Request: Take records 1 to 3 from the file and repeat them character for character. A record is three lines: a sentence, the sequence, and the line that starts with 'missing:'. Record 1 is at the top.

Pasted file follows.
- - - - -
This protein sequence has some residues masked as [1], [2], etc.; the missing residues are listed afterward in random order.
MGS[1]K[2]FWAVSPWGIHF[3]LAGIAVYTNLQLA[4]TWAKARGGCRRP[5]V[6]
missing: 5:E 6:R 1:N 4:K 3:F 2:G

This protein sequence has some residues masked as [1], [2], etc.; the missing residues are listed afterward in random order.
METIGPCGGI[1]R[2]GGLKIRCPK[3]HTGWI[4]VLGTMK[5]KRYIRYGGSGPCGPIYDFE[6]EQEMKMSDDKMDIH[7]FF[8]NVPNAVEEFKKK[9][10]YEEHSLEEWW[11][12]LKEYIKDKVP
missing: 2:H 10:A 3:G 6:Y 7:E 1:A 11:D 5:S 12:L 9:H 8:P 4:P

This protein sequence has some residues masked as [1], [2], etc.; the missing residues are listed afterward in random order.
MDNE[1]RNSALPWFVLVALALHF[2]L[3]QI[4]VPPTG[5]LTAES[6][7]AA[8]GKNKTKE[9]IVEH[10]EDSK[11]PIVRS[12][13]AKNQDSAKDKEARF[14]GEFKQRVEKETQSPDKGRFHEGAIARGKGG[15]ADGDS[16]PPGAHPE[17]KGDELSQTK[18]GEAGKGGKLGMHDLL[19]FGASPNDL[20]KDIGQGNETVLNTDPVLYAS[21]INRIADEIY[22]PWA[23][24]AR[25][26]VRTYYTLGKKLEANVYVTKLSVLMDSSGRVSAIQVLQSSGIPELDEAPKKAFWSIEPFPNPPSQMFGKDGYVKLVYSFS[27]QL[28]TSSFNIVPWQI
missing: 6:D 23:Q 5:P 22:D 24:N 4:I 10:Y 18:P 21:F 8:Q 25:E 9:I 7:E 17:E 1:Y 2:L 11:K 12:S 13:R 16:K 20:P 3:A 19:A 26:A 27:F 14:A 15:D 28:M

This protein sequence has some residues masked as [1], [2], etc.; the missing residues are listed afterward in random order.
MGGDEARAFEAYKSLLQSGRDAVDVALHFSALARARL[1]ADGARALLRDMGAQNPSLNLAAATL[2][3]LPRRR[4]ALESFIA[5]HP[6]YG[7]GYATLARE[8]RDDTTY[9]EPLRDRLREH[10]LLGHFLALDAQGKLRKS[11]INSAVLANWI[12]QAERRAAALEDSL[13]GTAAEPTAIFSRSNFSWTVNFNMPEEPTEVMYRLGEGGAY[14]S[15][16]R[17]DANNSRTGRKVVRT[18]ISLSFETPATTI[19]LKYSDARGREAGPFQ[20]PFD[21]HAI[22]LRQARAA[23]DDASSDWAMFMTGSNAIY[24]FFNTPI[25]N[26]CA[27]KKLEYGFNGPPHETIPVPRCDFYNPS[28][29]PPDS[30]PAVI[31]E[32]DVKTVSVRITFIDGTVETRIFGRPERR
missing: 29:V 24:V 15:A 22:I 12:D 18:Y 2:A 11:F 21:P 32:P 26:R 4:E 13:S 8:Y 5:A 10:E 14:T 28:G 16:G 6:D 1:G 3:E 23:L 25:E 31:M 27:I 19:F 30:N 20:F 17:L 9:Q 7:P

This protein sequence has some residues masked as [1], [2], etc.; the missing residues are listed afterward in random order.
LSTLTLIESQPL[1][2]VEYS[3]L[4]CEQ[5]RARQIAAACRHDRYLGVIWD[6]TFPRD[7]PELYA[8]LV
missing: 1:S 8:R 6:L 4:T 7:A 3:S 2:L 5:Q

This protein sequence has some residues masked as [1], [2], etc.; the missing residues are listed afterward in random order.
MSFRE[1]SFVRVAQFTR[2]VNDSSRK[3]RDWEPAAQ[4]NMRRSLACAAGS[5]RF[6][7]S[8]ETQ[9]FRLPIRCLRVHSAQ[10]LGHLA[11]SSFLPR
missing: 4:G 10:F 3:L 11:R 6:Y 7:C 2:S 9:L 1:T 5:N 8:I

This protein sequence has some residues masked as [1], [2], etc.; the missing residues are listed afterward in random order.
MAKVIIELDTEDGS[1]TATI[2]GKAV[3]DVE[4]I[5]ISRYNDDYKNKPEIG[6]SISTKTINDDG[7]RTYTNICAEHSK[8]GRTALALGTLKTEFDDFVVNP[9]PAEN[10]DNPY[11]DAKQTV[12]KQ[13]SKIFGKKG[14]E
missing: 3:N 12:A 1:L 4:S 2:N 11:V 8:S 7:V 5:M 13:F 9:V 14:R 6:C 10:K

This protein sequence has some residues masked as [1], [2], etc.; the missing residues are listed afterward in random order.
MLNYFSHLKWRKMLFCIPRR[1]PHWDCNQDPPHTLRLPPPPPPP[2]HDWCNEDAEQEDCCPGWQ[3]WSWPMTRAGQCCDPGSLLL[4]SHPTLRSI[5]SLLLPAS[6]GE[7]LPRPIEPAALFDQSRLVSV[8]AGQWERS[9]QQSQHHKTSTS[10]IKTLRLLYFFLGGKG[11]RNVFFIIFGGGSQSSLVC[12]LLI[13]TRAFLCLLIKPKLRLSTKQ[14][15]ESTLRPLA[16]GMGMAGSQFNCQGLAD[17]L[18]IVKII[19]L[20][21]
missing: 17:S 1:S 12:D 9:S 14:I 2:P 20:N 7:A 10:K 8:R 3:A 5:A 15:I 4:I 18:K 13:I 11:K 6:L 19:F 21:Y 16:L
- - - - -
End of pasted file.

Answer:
This protein sequence has some residues masked as [1], [2], etc.; the missing residues are listed afterward in random order.
MGS[1]K[2]FWAVSPWGIHF[3]LAGIAVYTNLQLA[4]TWAKARGGCRRP[5]V[6]
missing: 5:E 6:R 1:N 4:K 3:F 2:G

This protein sequence has some residues masked as [1], [2], etc.; the missing residues are listed afterward in random order.
METIGPCGGI[1]R[2]GGLKIRCPK[3]HTGWI[4]VLGTMK[5]KRYIRYGGSGPCGPIYDFE[6]EQEMKMSDDKMDIH[7]FF[8]NVPNAVEEFKKK[9][10]YEEHSLEEWW[11][12]LKEYIKDKVP
missing: 2:H 10:A 3:G 6:Y 7:E 1:A 11:D 5:S 12:L 9:H 8:P 4:P

This protein sequence has some residues masked as [1], [2], etc.; the missing residues are listed afterward in random order.
MDNE[1]RNSALPWFVLVALALHF[2]L[3]QI[4]VPPTG[5]LTAES[6][7]AA[8]GKNKTKE[9]IVEH[10]EDSK[11]PIVRS[12][13]AKNQDSAKDKEARF[14]GEFKQRVEKETQSPDKGRFHEGAIARGKGG[15]ADGDS[16]PPGAHPE[17]KGDELSQTK[18]GEAGKGGKLGMHDLL[19]FGASPNDL[20]KDIGQGNETVLNTDPVLYAS[21]INRIADEIY[22]PWA[23][24]AR[25][26]VRTYYTLGKKLEANVYVTKLSVLMDSSGRVSAIQVLQSSGIPELDEAPKKAFWSIEPFPNPPSQMFGKDGYVKLVYSFS[27]QL[28]TSSFNIVPWQI
missing: 6:D 23:Q 5:P 22:D 24:N 4:I 10:Y 18:P 21:F 8:Q 25:E 9:I 7:E 17:E 1:Y 2:L 11:K 12:S 13:R 16:K 20:P 3:A 19:A 26:A 27:F 14:A 15:D 28:M